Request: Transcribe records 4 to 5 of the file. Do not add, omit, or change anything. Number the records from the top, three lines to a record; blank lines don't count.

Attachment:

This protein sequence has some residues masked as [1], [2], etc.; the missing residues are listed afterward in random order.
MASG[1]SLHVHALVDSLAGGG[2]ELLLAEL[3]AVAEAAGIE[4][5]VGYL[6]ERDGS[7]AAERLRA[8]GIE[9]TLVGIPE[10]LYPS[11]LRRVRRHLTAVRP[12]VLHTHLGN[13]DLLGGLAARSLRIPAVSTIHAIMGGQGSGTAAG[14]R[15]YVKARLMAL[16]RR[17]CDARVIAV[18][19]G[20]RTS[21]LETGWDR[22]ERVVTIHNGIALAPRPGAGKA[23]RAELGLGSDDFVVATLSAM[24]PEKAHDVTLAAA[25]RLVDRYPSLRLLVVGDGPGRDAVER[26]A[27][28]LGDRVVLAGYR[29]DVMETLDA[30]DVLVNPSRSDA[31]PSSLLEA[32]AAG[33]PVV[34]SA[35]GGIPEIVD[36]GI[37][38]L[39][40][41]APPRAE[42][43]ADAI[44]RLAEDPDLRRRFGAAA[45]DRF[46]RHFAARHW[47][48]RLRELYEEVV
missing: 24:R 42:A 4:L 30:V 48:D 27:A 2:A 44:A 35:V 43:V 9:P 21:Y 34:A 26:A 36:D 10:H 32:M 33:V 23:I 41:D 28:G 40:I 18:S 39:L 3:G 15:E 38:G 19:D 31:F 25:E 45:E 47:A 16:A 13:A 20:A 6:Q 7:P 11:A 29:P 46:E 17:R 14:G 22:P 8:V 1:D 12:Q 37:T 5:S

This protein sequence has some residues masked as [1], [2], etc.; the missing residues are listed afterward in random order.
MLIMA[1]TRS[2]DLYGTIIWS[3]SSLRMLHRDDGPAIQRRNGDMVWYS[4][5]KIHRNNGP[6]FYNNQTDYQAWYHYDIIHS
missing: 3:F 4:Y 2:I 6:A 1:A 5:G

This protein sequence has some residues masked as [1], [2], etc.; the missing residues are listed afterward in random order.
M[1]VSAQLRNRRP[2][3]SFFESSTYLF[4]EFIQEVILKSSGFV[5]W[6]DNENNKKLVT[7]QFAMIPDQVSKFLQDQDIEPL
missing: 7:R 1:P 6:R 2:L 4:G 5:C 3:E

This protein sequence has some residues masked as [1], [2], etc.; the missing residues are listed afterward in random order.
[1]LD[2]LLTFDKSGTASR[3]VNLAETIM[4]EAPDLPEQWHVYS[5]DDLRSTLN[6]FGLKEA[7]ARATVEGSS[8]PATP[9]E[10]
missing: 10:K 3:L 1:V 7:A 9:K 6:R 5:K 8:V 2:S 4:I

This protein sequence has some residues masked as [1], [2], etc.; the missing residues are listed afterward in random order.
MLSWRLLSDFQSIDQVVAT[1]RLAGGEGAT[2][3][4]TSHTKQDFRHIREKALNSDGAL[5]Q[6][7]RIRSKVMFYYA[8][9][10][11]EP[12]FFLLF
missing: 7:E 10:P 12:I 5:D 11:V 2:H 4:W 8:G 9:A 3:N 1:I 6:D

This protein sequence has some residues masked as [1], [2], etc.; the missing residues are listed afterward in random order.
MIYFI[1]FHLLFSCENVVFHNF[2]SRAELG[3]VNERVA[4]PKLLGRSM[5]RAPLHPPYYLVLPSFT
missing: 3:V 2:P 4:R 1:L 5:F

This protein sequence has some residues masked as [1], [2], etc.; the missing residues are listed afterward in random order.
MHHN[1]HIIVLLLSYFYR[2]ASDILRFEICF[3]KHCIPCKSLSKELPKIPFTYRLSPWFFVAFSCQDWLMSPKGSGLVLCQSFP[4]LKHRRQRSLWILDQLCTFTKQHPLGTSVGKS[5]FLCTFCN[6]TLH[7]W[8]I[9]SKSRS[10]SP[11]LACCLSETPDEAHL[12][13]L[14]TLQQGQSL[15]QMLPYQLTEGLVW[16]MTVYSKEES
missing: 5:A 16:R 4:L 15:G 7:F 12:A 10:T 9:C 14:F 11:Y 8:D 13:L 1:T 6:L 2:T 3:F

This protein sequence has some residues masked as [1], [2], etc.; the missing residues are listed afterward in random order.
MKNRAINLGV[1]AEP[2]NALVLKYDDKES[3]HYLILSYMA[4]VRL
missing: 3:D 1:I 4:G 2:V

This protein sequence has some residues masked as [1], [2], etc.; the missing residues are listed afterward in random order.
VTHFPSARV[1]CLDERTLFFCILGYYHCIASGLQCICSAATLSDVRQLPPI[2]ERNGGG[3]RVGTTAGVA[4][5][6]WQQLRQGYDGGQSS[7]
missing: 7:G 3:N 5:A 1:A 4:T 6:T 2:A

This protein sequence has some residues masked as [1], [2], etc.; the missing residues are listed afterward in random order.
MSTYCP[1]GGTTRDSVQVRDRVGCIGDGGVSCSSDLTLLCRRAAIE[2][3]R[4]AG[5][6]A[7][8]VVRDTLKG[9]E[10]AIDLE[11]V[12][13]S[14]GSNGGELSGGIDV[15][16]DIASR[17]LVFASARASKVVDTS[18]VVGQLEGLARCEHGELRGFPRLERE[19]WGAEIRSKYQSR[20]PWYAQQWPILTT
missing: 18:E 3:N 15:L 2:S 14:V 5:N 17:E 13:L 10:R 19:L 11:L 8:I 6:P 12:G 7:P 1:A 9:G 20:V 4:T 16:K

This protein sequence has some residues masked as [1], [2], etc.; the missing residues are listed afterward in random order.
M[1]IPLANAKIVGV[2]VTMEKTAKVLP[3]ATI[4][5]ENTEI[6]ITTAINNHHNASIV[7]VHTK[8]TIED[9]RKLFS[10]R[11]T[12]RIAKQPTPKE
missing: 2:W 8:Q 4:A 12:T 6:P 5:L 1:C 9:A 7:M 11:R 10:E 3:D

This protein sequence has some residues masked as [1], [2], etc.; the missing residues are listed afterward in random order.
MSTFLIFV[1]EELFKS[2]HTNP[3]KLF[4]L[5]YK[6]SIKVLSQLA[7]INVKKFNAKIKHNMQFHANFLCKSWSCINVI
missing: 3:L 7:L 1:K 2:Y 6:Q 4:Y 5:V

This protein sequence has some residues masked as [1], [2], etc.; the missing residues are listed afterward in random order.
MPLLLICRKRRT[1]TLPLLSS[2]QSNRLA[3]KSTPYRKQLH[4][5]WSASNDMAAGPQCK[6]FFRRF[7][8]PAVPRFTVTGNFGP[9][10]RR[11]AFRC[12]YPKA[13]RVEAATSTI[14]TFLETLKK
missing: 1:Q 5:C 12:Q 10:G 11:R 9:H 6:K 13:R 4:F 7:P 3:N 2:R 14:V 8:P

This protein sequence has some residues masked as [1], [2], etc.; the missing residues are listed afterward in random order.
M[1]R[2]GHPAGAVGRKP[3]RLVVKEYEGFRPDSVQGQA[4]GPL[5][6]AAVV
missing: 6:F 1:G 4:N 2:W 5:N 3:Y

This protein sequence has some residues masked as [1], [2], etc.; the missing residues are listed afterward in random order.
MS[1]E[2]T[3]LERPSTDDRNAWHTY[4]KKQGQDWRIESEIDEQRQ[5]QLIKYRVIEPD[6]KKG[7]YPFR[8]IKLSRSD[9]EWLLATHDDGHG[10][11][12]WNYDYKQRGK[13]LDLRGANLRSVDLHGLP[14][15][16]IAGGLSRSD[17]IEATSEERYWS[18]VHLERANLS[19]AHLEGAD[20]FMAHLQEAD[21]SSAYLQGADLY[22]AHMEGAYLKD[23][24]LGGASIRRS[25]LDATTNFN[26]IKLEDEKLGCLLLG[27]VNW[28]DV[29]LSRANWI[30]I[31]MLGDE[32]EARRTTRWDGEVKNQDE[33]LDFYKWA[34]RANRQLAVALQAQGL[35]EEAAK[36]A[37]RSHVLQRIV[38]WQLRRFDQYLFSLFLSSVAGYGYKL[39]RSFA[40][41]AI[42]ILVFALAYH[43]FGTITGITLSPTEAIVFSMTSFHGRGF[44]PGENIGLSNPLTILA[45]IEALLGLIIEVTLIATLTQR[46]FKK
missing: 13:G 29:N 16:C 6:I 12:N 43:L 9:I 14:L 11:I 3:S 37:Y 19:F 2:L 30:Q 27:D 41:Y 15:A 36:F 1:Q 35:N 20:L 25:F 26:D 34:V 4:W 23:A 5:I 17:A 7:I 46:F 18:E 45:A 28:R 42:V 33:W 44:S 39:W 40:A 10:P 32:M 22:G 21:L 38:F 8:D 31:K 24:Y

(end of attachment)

This protein sequence has some residues masked as [1], [2], etc.; the missing residues are listed afterward in random order.
[1]LD[2]LLTFDKSGTASR[3]VNLAETIM[4]EAPDLPEQWHVYS[5]DDLRSTLN[6]FGLKEA[7]ARATVEGSS[8]PATP[9]E[10]
missing: 10:K 3:L 1:V 7:A 9:K 6:R 5:K 8:V 2:S 4:I

This protein sequence has some residues masked as [1], [2], etc.; the missing residues are listed afterward in random order.
MLSWRLLSDFQSIDQVVAT[1]RLAGGEGAT[2][3][4]TSHTKQDFRHIREKALNSDGAL[5]Q[6][7]RIRSKVMFYYA[8][9][10][11]EP[12]FFLLF
missing: 7:E 10:P 12:I 5:D 11:V 2:H 4:W 8:G 9:A 3:N 1:I 6:D